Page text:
The end can be the beginning.

More than a dozen years ago, I moved to Phoenix to work at a start-up weekly entertainment section called Get Out. Despite the name, no, it wasn’t a gay magazine — it was created by the East Valley Tribune as an alternative/competitor to the Phoenix New Times.

It began in a tiny office on Mill Avenue — I think it now houses an architecture firm — with an editor, two page designers, an editorial assistant and four or five writers. In its heyday, our section had about a dozen staffers.

The entire paper has 14 editorial positions today, after the latest round of layoffs.  I remain hopeful that they can do magic with what they have, much like we were able to do in the early days of the G.O. — before we were focus-grouped to death, when we could still run quirky last-minute items like the Clip N Save Novel, which featured one hastily written chapter per week, without wondering if DeeAnn Daniel of Gilbert would read it. (“What is in today’s Tribune for DeeAnn Daniel of Gilbert?” the signs read around our building. Soccer moms were going to save us back then.)

Over the past two years the Tribune’s editorial staff plummeted from 145 to 14.  It was nowhere near that bad when I left, but while I didn’t see the scope of the decimation ahead, I knew I couldn’t foresee a happy future.  “I love what I do,” I told my interviewer (who is now my manager’s manager). “But I can no longer love doing it there.”  I was lucky — I jumped, I wasn’t pushed. And more importantly for me, I knew where I was jumping to.

I didn’t know exactly what I was in for. Moving from one specific media (and dabbling in blogging) to a content marketing company that creates everything from magazines to iPhone apps involved a bit of a learning curve:  “Provide raving service, what?”  Eighteen months later, I’m still learning.

And that, more than anything else, is my message to my fellow former Tribbers. You will find something else, you will learn something else, you will excel at something else. Maybe it’s another newspaper, like my friends Bob Satnan, now at the Sedalia Democrat, or Chris Coppola, now at the Arizona Republic.  Maybe it’s a specialized publication, like the Arizona Capitol Times, where my friend Bill Bertolino now works. Maybe it’s P.R., or design work. (Julia Zolondz  just created labels for an ice cream store!)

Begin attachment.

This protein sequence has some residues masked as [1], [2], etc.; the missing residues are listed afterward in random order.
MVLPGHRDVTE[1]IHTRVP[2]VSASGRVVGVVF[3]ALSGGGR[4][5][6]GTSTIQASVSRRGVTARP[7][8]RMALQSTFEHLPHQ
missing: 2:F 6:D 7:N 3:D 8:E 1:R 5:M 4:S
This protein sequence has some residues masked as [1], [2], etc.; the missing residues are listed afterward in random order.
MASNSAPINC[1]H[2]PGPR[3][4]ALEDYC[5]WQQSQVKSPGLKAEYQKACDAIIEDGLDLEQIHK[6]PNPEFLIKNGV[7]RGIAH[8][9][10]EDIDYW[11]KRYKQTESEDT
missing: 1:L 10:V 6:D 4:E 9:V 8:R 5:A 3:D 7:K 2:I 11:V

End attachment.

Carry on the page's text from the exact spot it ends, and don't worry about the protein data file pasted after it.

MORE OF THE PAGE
But maybe it’s the opportunity to try something completely different. I have the utmost respect for those who might use this as an opportunity to try something new. My friend Jess Harter, for example, will debut his Phoenix dining blog, PhxAte, which goes live on Wednesday — just two days after his layoff. (And he said he was going to take a month off and do nothing. Pshaw!) I urge all Phoenix readers to read his blog regularly — and click the links to prove it! — like crazy.

I was scared as hell 18 months ago after more than a decade at the same paper; I can’t imagine what it’s like to be falling without a safety net.  But to those laid off today, please know that great things lie in store for you.  I won’t lie and say they’ll fall into your lap, but they’ll be there for the taking with enough effort (and, dare I say, luck).

I know, because I found one of them. I’ve got my fingers crossed for you.

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